These intermediate mediums typically are nonconductive rectangular plates, sometimes called substrates, that have conductive pads on both plate surfaces. A semiconductor chip is attached to one plate surface of a substrate and forms an electrical connection with the conductive pads on that plate surface. A conductive material, such as solder, is attached to the conductive pads on the other plate surface to facilitate the forming of an electrical connection with the product in which the chip is used. The conductive pads on both sides of the plate also form electrical connections with each other, thus completing the electrical connection between the semiconductor chip and the product. The combination of the substrate and the semiconductor chip is typically referred to as a semiconductor package, a ball grid array (“BGA”) package, or a chip scale array package (“CSP”), and as a unit, is ready to be used in its designated product.

During the production of semiconductor packages, manufacturers typically attach the conductive material and the semiconductor chip to the substrate in several separate steps. For example, a manufacturer might place solder, in the form of individual solder balls, onto a substrate so that the solder balls are aligned with respective conductive pads, place the substrate into a heating oven to melt the solder balls onto the conductive pads on that side of the substrate, remove the substrate with the attached solder, flip the substrate over, place the semiconductor chip with pre-formed solder bumps onto the other side of the substrate so that the pre-formed solder bumps on the semiconductor chip are aligned with the conductive pads on the substrate, and send the package into a heating oven again, to attach the semiconductor chip to the substrate. Alternatively, a manufacturer might practice the same process in reverse, i.e., place the semiconductor chip with solder bumps on the substrate, heat the chip and substrate, flip the substrate over, place solder balls onto the substrate, and send the package into the heating oven again, to attach the solder balls to the substrate.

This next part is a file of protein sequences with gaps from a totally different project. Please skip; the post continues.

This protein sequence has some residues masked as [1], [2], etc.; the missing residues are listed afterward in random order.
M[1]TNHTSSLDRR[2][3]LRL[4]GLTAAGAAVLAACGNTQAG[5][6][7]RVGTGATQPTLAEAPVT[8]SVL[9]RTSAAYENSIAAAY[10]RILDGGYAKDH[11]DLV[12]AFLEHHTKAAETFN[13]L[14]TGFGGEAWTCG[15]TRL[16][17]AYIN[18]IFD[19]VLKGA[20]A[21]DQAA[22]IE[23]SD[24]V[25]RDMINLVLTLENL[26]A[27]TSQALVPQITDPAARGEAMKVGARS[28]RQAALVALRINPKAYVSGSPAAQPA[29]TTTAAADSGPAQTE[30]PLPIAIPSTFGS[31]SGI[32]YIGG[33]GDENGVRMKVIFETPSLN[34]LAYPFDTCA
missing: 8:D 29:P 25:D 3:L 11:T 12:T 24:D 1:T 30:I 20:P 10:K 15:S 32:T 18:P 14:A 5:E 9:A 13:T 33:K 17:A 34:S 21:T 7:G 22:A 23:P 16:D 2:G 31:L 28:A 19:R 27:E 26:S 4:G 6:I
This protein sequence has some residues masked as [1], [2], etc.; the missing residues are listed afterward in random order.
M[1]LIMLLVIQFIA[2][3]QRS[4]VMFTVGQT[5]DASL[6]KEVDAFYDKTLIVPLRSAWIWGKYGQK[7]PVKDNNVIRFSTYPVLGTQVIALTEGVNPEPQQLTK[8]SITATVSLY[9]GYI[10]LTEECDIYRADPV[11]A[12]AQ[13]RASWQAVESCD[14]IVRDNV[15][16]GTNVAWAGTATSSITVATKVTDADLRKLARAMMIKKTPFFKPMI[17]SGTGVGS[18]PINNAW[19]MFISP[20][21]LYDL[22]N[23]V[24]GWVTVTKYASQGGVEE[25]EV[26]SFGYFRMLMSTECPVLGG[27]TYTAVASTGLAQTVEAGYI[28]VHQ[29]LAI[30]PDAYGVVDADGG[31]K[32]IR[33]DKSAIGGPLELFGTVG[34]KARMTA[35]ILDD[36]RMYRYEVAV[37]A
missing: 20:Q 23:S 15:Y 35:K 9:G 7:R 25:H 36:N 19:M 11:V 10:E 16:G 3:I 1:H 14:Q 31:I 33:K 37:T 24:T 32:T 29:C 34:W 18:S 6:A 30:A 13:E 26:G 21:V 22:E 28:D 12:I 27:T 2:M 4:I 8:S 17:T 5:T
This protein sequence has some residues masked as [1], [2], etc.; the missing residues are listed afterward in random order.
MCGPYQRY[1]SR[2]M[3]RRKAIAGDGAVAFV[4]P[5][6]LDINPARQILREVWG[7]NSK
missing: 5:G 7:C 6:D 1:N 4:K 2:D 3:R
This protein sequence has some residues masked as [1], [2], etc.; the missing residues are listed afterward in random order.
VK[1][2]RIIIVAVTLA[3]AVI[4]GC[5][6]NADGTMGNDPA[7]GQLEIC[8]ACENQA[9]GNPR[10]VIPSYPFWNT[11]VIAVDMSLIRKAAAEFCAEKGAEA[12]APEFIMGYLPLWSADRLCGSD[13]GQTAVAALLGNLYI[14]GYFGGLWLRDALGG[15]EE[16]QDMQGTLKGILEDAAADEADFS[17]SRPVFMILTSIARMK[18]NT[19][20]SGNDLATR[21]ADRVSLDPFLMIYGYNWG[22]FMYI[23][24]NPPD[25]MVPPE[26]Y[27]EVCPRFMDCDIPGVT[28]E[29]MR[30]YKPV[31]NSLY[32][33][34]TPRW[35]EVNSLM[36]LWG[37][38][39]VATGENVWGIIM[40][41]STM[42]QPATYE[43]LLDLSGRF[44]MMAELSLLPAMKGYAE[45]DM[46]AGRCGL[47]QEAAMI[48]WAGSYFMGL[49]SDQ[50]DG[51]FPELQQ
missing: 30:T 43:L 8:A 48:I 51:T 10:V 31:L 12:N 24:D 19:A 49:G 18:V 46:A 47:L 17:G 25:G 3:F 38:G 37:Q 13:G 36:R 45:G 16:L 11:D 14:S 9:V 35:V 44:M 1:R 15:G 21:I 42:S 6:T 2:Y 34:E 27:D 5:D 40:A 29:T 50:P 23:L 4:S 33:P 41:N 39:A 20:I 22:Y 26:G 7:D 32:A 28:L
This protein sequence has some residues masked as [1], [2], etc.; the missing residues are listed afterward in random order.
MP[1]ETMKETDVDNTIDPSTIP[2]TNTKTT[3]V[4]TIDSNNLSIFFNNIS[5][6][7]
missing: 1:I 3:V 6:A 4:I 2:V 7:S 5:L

Either process requires two separate passes through the heating oven, first to melt the solder balls onto the conductive pads on one side of the substrate, and then to attach the semiconductor chip to the other side of the substrate. The use of two separate passes is necessary due to the fact that something is being attached to both sides of the substrate and gravity is affecting the overall assembly. If the solder balls were placed on the top surface of the substrate, for example, and then the substrate was flipped over without first being passed through a heating oven, the solder balls would fall off. Similarly, if the semiconductor chip was placed on the top surface of the substrate and then the substrate was flipped over, the semiconductor chip would fall off.